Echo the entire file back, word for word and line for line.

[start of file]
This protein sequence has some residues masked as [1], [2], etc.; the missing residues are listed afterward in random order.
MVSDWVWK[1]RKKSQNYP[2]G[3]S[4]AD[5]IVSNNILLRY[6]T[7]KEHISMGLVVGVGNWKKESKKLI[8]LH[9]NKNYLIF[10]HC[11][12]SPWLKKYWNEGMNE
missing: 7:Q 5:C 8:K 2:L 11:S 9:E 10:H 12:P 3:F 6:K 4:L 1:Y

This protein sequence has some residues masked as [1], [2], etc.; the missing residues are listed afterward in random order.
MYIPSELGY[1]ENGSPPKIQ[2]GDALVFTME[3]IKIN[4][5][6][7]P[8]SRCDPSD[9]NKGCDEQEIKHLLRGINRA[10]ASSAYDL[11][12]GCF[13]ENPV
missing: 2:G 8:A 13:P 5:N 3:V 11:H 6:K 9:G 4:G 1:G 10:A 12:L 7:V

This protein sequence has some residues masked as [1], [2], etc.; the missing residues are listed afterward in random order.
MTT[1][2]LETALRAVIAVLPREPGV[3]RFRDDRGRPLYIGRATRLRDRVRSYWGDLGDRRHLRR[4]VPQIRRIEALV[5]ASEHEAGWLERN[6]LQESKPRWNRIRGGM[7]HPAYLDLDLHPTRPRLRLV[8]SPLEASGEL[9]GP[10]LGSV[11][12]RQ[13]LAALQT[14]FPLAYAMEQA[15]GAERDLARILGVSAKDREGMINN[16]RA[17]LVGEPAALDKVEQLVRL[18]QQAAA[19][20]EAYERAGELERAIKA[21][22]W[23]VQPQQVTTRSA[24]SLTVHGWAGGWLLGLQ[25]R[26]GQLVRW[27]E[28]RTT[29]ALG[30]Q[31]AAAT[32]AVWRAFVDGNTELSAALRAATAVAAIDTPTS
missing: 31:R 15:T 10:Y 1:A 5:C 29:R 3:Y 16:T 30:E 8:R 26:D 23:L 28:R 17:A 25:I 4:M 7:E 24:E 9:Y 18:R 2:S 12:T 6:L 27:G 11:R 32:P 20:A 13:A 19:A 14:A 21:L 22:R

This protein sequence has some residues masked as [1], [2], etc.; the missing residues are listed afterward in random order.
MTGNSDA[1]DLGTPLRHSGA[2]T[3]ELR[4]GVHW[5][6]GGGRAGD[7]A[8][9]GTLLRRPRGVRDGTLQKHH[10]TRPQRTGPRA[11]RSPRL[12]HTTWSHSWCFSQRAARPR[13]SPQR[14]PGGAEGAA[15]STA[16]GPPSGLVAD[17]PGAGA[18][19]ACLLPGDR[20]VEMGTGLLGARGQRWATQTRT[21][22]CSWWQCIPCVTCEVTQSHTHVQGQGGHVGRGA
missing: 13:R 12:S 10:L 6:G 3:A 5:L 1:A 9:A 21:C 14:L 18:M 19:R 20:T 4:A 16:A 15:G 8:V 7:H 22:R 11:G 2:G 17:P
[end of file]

This protein sequence has some residues masked as [1], [2], etc.; the missing residues are listed afterward in random order.
MVSDWVWK[1]RKKSQNYP[2]G[3]S[4]AD[5]IVSNNILLRY[6]T[7]KEHISMGLVVGVGNWKKESKKLI[8]LH[9]NKNYLIF[10]HC[11][12]SPWLKKYWNEGMNE
missing: 7:Q 5:C 8:K 2:L 11:S 9:E 10:H 12:P 3:F 6:K 4:L 1:Y

This protein sequence has some residues masked as [1], [2], etc.; the missing residues are listed afterward in random order.
MYIPSELGY[1]ENGSPPKIQ[2]GDALVFTME[3]IKIN[4][5][6][7]P[8]SRCDPSD[9]NKGCDEQEIKHLLRGINRA[10]ASSAYDL[11][12]GCF[13]ENPV
missing: 2:G 8:A 13:P 5:N 3:V 11:H 6:K 9:G 4:G 1:G 10:A 12:L 7:V

This protein sequence has some residues masked as [1], [2], etc.; the missing residues are listed afterward in random order.
MTT[1][2]LETALRAVIAVLPREPGV[3]RFRDDRGRPLYIGRATRLRDRVRSYWGDLGDRRHLRR[4]VPQIRRIEALV[5]ASEHEAGWLERN[6]LQESKPRWNRIRGGM[7]HPAYLDLDLHPTRPRLRLV[8]SPLEASGEL[9]GP[10]LGSV[11][12]RQ[13]LAALQT[14]FPLAYAMEQA[15]GAERDLARILGVSAKDREGMINN[16]RA[17]LVGEPAALDKVEQLVRL[18]QQAAA[19][20]EAYERAGELERAIKA[21][22]W[23]VQPQQVTTRSA[24]SLTVHGWAGGWLLGLQ[25]R[26]GQLVRW[27]E[28]RTT[29]ALG[30]Q[31]AAAT[32]AVWRAFVDGNTELSAALRAATAVAAIDTPTS
missing: 31:R 15:T 10:Y 1:A 5:C 29:R 3:Y 16:T 30:E 8:R 26:D 23:L 28:R 17:A 25:I 4:M 7:E 24:E 9:Y 18:R 2:S 12:T 6:L 27:G 11:R 32:P 20:A 13:A 19:A 14:A 21:L 22:R

This protein sequence has some residues masked as [1], [2], etc.; the missing residues are listed afterward in random order.
MTGNSDA[1]DLGTPLRHSGA[2]T[3]ELR[4]GVHW[5][6]GGGRAGD[7]A[8][9]GTLLRRPRGVRDGTLQKHH[10]TRPQRTGPRA[11]RSPRL[12]HTTWSHSWCFSQRAARPR[13]SPQR[14]PGGAEGAA[15]STA[16]GPPSGLVAD[17]PGAGA[18][19]ACLLPGDR[20]VEMGTGLLGARGQRWATQTRT[21][22]CSWWQCIPCVTCEVTQSHTHVQGQGGHVGRGA
missing: 13:R 12:S 10:L 6:G 3:A 5:L 1:A 9:A 21:C 14:L 18:M 19:R 20:T 4:A 16:A 15:G 8:V 7:H 22:R 11:G 2:G 17:P